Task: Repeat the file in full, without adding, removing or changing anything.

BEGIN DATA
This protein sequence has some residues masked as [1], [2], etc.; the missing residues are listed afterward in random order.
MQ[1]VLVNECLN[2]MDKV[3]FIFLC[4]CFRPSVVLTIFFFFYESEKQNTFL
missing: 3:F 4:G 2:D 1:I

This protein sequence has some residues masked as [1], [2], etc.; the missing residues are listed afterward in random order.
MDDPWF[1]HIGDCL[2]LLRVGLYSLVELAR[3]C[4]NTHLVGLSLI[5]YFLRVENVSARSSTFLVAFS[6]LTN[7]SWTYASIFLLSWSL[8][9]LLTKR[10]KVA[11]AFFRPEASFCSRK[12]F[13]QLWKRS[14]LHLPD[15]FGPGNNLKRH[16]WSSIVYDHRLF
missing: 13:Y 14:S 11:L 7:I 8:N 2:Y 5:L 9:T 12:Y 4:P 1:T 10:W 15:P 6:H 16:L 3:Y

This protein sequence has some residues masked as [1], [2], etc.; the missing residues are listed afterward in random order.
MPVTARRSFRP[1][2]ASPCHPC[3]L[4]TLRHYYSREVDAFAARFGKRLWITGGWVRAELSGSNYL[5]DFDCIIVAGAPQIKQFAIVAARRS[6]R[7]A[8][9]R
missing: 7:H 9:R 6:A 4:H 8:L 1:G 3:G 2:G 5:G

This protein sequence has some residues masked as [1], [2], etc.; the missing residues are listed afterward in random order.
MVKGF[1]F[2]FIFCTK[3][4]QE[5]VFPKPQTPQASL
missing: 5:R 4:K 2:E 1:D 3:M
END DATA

This protein sequence has some residues masked as [1], [2], etc.; the missing residues are listed afterward in random order.
MQ[1]VLVNECLN[2]MDKV[3]FIFLC[4]CFRPSVVLTIFFFFYESEKQNTFL
missing: 3:F 4:G 2:D 1:I

This protein sequence has some residues masked as [1], [2], etc.; the missing residues are listed afterward in random order.
MDDPWF[1]HIGDCL[2]LLRVGLYSLVELAR[3]C[4]NTHLVGLSLI[5]YFLRVENVSARSSTFLVAFS[6]LTN[7]SWTYASIFLLSWSL[8][9]LLTKR[10]KVA[11]AFFRPEASFCSRK[12]F[13]QLWKRS[14]LHLPD[15]FGPGNNLKRH[16]WSSIVYDHRLF
missing: 13:Y 14:S 11:L 7:I 8:N 2:Y 5:L 9:T 12:Y 4:P 1:T 10:W 15:P 6:H 16:L 3:Y

This protein sequence has some residues masked as [1], [2], etc.; the missing residues are listed afterward in random order.
MPVTARRSFRP[1][2]ASPCHPC[3]L[4]TLRHYYSREVDAFAARFGKRLWITGGWVRAELSGSNYL[5]DFDCIIVAGAPQIKQFAIVAARRS[6]R[7]A[8][9]R
missing: 7:H 9:R 6:A 4:H 8:L 1:G 3:G 2:G 5:G

This protein sequence has some residues masked as [1], [2], etc.; the missing residues are listed afterward in random order.
MVKGF[1]F[2]FIFCTK[3][4]QE[5]VFPKPQTPQASL
missing: 5:R 4:K 2:E 1:D 3:M